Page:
Motorcycle News (UK) - - Features -

Martin Brun­dle was one of Bri­tain’s top For­mula 1 tal­ents in the 80s and 90s, with 10 podi­ums to his credit. He’s still fast and scored pole in this year’s Le Mans sup­port race, but he’s also a deeply knowl­edge­able mo­tor­cy­cle fan. The first bike he ever rode was a Yamaha YZR500 GP bike at Catalunya in 1994, dur­ing a video shoot for Marl­boro.

As luck would have it, he’s been itch­ing to ride each and every one of these bikes, so over to you, Martin:

“My K1600 is an in­cred­i­ble piece of kit. I’ve rid­den home from the Ring, 500-miles in one sit­ting after a week­end work­ing at a GP in the pour­ing rain. You can set the cruise con­trol to pretty quick speeds and you don’t get wet, tired and you don’t have to stop for fuel.

“It’s just re­lent­lessly fast. I also like the fixed lug­gage, the dealer back-up and the dash dis­play – I like to keep an eye on tyre pres­sures. But what I’ve learned to­day is that I want a lighter bike. My per­fect bike would be a light­weight K1600 GT. I would give up all the cen­tral lock­ing, mu­sic and a bit of the fair­ing for some­thing around 270kg.

“The Yamaha is fun, but it’s not a tour­ing bike be­cause of the fuel range. Com­ing back from GPS late at night through France, fuel can be dif­fi­cult to get, es­pe­cially if the machines won’t take your card. It doesn’t have much wind pro­tec­tion, ei­ther.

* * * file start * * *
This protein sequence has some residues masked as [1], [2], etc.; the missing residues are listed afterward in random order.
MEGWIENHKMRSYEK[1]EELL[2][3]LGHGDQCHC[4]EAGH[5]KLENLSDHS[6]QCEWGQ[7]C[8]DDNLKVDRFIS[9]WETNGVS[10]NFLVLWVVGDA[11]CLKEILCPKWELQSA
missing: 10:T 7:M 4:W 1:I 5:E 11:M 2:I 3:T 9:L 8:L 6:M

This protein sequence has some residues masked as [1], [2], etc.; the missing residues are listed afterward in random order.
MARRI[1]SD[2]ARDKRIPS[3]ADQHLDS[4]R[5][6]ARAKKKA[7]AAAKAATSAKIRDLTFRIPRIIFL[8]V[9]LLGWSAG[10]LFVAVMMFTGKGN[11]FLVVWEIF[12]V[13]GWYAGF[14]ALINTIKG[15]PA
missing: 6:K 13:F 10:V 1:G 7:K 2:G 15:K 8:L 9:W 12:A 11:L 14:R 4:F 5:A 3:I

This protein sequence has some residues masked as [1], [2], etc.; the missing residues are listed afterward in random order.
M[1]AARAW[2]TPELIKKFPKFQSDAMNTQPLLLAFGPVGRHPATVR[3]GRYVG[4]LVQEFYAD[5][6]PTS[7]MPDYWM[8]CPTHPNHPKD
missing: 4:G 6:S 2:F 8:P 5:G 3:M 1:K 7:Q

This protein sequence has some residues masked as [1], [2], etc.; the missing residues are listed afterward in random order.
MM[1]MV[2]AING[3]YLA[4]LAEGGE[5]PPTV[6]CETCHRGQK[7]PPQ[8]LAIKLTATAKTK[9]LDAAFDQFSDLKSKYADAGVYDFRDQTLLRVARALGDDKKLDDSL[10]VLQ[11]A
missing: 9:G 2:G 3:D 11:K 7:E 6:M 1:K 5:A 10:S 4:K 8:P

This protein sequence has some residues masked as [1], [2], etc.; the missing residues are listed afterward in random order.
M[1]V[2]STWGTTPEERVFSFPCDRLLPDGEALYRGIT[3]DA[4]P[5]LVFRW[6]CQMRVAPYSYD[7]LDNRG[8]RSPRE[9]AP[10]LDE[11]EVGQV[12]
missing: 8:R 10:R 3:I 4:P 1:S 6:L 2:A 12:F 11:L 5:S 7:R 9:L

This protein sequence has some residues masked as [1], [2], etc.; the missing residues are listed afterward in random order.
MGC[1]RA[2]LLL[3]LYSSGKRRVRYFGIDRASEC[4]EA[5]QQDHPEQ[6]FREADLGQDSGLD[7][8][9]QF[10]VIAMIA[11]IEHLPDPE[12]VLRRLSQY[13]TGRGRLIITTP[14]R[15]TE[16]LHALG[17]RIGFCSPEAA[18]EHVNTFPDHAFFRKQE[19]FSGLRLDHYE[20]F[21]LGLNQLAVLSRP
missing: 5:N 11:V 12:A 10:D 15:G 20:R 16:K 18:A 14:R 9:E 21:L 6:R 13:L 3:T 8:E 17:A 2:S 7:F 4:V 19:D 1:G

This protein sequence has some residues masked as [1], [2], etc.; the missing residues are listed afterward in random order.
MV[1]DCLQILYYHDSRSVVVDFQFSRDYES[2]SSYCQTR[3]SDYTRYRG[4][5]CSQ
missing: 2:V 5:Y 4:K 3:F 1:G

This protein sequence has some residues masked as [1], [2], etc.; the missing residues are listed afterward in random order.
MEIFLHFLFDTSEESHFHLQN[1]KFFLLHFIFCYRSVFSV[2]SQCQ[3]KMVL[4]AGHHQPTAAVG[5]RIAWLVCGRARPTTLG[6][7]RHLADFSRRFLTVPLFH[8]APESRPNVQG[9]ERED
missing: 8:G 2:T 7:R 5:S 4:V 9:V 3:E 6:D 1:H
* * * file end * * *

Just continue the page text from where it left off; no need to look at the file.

“I re­ally en­joyed the Yamaha on the B258 to­wards the Ring. Once I started to be­lieve in the front end a lit­tle bit, after five years on a K1600 GT, it was great. The en­gine is a cracker, but the front brake left me won­der­ing a few times. It seemed to be how­ever hard you pulled it didn’t seem to bite. I ex­pected it to stand on its nose on the brakes. My 1600 has a bet­ter front brake than that and it stops, de­spite be­ing 320kg. It’s got a nicer bite and feel to it.

“The Yamaha has a nicer gear­box, although I didn’t get off it think­ing I need to buy one, but I re­ally liked it and it was crack­ing around the track.

“Like the Yamaha, I was a lit­tle bit sur­prised at the lack of wind pro­tec­tion on the KTM, so it couldn’t be my 500-mile bike. I love that en­gine, though and it han­dles well on track, but if I ever wanted to do some­thing on the dash I couldn’t get any­where with it. It’s not in­tu­itive. It’s like the Aprilia’s cruise con­trol but­ton on the right bar – who signed that off?

“The Kawasaki’s en­gine is like a torque-laden tur­bine and you’d buy it just for the mo­tor. It’s my favourite here and makes me won­der why I haven’t tried the GTR.

“But I gelled with the Aprilia Caponord bet­ter than the KTM and Yamaha, which sur­prised me, and I don’t know why. I liked the torque from the en­gine, the clutch, brakes and the shift. I just rode it bet­ter and more smoothly, but there’s no rea­son why I’d swap my BMW for it. Noth­ing about it stood out and ex­cited me and it was the sec­ond one to need fuel after the Yamaha. Wind pro­tec­tion, even with the screen raised, was still or­di­nary. It could do with more up­hol­stery on the seat, and I was sur­prised at the vibes com­ing through the pegs.”

‘The ZZR’S mo­tor is my favourite here... why haven’t I tried the GTR’

Yes, be­fore you ask, Brun­dle’s pretty rapid on his K1600GT... or any bike, for that mat­ter

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